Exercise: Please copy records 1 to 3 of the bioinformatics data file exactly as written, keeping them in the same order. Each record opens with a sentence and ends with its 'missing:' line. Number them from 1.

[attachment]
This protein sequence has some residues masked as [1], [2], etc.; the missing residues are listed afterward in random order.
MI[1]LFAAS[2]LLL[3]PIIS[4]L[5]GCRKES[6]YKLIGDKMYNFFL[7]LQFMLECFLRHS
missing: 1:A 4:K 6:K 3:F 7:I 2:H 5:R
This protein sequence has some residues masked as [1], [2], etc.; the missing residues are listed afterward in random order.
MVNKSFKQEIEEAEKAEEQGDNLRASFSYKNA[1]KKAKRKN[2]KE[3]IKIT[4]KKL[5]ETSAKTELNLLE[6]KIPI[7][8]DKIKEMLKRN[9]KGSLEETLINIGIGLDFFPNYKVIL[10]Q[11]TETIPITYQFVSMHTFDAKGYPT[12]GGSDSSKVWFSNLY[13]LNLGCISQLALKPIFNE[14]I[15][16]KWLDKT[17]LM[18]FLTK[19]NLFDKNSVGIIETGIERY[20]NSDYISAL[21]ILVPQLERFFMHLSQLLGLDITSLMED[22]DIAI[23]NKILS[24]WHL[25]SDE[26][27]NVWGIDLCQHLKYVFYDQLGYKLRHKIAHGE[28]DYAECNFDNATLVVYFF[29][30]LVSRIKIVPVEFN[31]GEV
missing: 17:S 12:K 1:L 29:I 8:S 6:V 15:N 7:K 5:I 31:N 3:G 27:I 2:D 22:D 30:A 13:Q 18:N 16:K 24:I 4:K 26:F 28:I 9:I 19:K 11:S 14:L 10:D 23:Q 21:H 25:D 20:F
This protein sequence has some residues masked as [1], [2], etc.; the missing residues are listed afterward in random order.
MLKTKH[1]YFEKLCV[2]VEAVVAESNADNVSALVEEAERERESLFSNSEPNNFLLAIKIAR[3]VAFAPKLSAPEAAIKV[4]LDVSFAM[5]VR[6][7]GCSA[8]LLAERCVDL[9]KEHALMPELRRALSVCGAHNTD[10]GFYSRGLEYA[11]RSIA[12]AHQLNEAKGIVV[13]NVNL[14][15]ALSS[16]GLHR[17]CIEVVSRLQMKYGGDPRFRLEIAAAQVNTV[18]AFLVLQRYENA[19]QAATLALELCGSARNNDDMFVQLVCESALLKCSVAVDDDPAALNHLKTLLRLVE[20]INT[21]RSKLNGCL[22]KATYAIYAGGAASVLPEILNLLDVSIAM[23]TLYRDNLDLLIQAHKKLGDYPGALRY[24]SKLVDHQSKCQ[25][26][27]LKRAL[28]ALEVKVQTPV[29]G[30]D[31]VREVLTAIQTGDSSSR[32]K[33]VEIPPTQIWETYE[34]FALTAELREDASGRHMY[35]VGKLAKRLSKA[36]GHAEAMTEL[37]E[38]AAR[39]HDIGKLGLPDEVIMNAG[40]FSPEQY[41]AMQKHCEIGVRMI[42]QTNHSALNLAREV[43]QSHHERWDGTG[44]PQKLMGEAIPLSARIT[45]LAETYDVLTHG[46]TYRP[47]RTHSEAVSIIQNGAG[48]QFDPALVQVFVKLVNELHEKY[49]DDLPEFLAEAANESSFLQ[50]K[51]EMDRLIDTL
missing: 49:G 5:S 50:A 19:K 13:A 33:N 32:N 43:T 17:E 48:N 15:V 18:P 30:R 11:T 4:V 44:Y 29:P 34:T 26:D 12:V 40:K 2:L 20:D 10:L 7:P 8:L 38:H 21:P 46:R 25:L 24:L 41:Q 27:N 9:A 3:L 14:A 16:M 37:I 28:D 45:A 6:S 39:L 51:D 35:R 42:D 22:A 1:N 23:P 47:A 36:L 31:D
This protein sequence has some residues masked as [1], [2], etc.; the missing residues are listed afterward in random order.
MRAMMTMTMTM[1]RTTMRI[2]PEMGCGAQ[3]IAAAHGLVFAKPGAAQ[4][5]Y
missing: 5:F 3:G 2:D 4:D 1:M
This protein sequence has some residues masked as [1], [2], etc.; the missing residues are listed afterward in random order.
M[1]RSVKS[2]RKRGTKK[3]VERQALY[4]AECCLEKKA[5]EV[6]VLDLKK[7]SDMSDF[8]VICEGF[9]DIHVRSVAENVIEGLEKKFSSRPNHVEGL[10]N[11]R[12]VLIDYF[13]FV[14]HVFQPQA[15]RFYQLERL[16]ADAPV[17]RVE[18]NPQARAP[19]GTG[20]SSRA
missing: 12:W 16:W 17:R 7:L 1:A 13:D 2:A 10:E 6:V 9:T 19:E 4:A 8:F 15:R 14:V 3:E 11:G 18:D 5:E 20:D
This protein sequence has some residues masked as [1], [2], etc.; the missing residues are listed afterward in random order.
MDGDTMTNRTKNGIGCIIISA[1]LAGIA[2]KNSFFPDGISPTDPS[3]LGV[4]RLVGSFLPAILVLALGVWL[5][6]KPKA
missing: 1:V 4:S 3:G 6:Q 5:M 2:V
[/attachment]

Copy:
This protein sequence has some residues masked as [1], [2], etc.; the missing residues are listed afterward in random order.
MI[1]LFAAS[2]LLL[3]PIIS[4]L[5]GCRKES[6]YKLIGDKMYNFFL[7]LQFMLECFLRHS
missing: 1:A 4:K 6:K 3:F 7:I 2:H 5:R
This protein sequence has some residues masked as [1], [2], etc.; the missing residues are listed afterward in random order.
MVNKSFKQEIEEAEKAEEQGDNLRASFSYKNA[1]KKAKRKN[2]KE[3]IKIT[4]KKL[5]ETSAKTELNLLE[6]KIPI[7][8]DKIKEMLKRN[9]KGSLEETLINIGIGLDFFPNYKVIL[10]Q[11]TETIPITYQFVSMHTFDAKGYPT[12]GGSDSSKVWFSNLY[13]LNLGCISQLALKPIFNE[14]I[15][16]KWLDKT[17]LM[18]FLTK[19]NLFDKNSVGIIETGIERY[20]NSDYISAL[21]ILVPQLERFFMHLSQLLGLDITSLMED[22]DIAI[23]NKILS[24]WHL[25]SDE[26][27]NVWGIDLCQHLKYVFYDQLGYKLRHKIAHGE[28]DYAECNFDNATLVVYFF[29][30]LVSRIKIVPVEFN[31]GEV
missing: 17:S 12:K 1:L 29:I 8:S 6:V 15:N 7:K 5:I 31:N 3:G 27:I 2:D 22:D 30:A 13:Q 18:N 16:K 24:I 4:K 26:F 28:I 9:I 19:K 11:S 14:L 10:D 23:Q 21:H 25:D 20:F
This protein sequence has some residues masked as [1], [2], etc.; the missing residues are listed afterward in random order.
MLKTKH[1]YFEKLCV[2]VEAVVAESNADNVSALVEEAERERESLFSNSEPNNFLLAIKIAR[3]VAFAPKLSAPEAAIKV[4]LDVSFAM[5]VR[6][7]GCSA[8]LLAERCVDL[9]KEHALMPELRRALSVCGAHNTD[10]GFYSRGLEYA[11]RSIA[12]AHQLNEAKGIVV[13]NVNL[14][15]ALSS[16]GLHR[17]CIEVVSRLQMKYGGDPRFRLEIAAAQVNTV[18]AFLVLQRYENA[19]QAATLALELCGSARNNDDMFVQLVCESALLKCSVAVDDDPAALNHLKTLLRLVE[20]INT[21]RSKLNGCL[22]KATYAIYAGGAASVLPEILNLLDVSIAM[23]TLYRDNLDLLIQAHKKLGDYPGALRY[24]SKLVDHQSKCQ[25][26][27]LKRAL[28]ALEVKVQTPV[29]G[30]D[31]VREVLTAIQTGDSSSR[32]K[33]VEIPPTQIWETYE[34]FALTAELREDASGRHMY[35]VGKLAKRLSKA[36]GHAEAMTEL[37]E[38]AAR[39]HDIGKLGLPDEVIMNAG[40]FSPEQY[41]AMQKHCEIGVRMI[42]QTNHSALNLAREV[43]QSHHERWDGTG[44]PQKLMGEAIPLSARIT[45]LAETYDVLTHG[46]TYRP[47]RTHSEAVSIIQNGAG[48]QFDPALVQVFVKLVNELHEKY[49]DDLPEFLAEAANESSFLQ[50]K[51]EMDRLIDTL
missing: 49:G 5:S 50:A 19:K 13:A 33:N 32:N 43:T 17:E 48:N 15:V 18:P 30:R 11:T 4:V 44:Y 29:P 34:T 26:D 12:V 40:K 2:L 20:D 10:L 7:P 8:L 38:H 21:P 46:R 25:L 24:L 41:Q 27:N 9:A 3:L 14:A 16:M 37:I 28:D 45:A 6:S 39:L 51:D 35:R 42:D 22:A 1:N 23:P 47:A 36:L 31:D